LONDON Oct 30 Libyan crude oil exports showed
little improvement on Wednesday after falling to a trickle this
week, except for one tanker that was expected to load condensate
from the small western port of Mellitah, trading sources said.
Over the weekend, Libya's two western ports of Zawiya and
Mellitah suspended oil exports, on top of the closures of its
Exports from the OPEC producer have fallen to around 90,000
barrels per day (bpd) from the two offshore oil platforms, Al
Jurf and Bouri, or less than 10 percent of its 1.25 million bpd
Meanwhile, its eastern ports showed no sign of re-opening.
Brega port in the east, which is technically open, cannot export
due to low oil output at nearby fields.
Production was at 20,000 bpd from Brega fields, a senior
official of the state National Oil Corp (NOC) said, citing
strikes as the reason for the production drop. Last week, local
Libyan sources and traders said that flows had fallen due
largely to electricity supply problems.
There was no sign that the El Sharara oilfield, which
supplies the Zawiya terminal with crude, had resumed.
Several market sources said the Makronissos tanker,
chartered by Trafigura and next in line, had been given
instructions to berth at the Mellitah terminal to load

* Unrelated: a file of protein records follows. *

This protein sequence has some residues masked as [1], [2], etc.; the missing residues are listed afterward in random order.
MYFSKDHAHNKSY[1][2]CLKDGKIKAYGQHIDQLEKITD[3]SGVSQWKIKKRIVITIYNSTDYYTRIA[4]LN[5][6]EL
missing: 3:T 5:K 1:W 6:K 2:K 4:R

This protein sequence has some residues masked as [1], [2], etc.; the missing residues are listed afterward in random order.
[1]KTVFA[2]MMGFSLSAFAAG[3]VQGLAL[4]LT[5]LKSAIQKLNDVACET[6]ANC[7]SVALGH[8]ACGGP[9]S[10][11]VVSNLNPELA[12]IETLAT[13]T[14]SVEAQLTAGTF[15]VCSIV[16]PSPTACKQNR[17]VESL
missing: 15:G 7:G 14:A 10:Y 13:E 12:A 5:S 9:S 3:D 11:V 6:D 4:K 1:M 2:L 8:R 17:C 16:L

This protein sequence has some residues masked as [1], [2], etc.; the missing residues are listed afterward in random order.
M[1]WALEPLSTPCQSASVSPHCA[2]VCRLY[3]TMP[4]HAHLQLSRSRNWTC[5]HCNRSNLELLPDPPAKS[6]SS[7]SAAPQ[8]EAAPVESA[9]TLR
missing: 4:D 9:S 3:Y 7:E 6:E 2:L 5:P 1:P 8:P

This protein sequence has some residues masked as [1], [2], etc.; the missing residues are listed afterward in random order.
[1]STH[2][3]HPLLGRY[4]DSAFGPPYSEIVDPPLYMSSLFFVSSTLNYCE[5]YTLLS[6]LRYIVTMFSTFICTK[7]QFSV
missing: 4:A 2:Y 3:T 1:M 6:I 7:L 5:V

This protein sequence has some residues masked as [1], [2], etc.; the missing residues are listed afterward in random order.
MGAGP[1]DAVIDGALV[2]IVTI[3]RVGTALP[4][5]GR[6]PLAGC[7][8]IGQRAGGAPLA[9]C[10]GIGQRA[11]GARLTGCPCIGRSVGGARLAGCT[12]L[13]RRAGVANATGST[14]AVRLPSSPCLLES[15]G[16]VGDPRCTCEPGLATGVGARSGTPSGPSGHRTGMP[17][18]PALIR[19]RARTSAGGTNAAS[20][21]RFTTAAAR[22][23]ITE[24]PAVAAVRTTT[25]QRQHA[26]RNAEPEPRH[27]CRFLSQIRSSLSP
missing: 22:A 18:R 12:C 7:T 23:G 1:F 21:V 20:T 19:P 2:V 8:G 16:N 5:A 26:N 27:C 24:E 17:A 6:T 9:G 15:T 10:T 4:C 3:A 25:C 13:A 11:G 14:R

condensate after protesters at the port gave permission.
Reuters AIS Live ship tracking showed, however, the tanker,
which has been anchored off the coast since mid-October, had
moved closer to the port since Tuesday but had again switched
off its engines almost two miles offshore.
Traders said it was not yet clear whether this loading would
be successful, nor whether more vessels would call on the port,
given the ongoing stand-off with the Amazigh minority group,
also known as Berbers.
"We believe that a resumption of the production and exports
at the Sharara oil field and the Mellitah port is likely to
require weeks, due to the political nature of this protest by
non-Arab minority groups," Riccardo Fabbiani, North Africa
analyst at Eurasia Group consultancy, said in a note.
"The government is likely to offer guarantees on language
and minority rights and citizenship ... Although this will fall
short of meeting their requests," he added.
FOREIGN INVESTORS CUT OUTLOOK
Italian oil and gas group Eni said it expected its
2013 output to be lower than in 2012 due to Libyan and Nigerian
disruptions. The company is the largest foreign major in Libya
through Mellitah Oil and Gas, a joint venture with NOC.
Before the 2011 civil war, the venture produced around
270,000 barrels of oil equivalent per day of natural gas and
crude oil, most of it for export.
U.S.-based producer Hess meanwhile reported a
lower-than-expected third-quarter profit due to Libyan unrest.
The company is one of three stakeholders in the Waha Oil Co
in eastern Libya, which had produced 320,000 to 340,000 bpd of
its main export grade Es Sider.
The main export terminal for the light sweet Es Sider grade
has been blocked by an armed group of former guards since the
end of July. Fields had to be shut down soon after when storage
tanks reached capacity.
Marathon and ConocoPhillips are also in the
Waha venture with NOC. Marathon attempted a stake sale earlier
this year but these plans were scuppered by the NOC.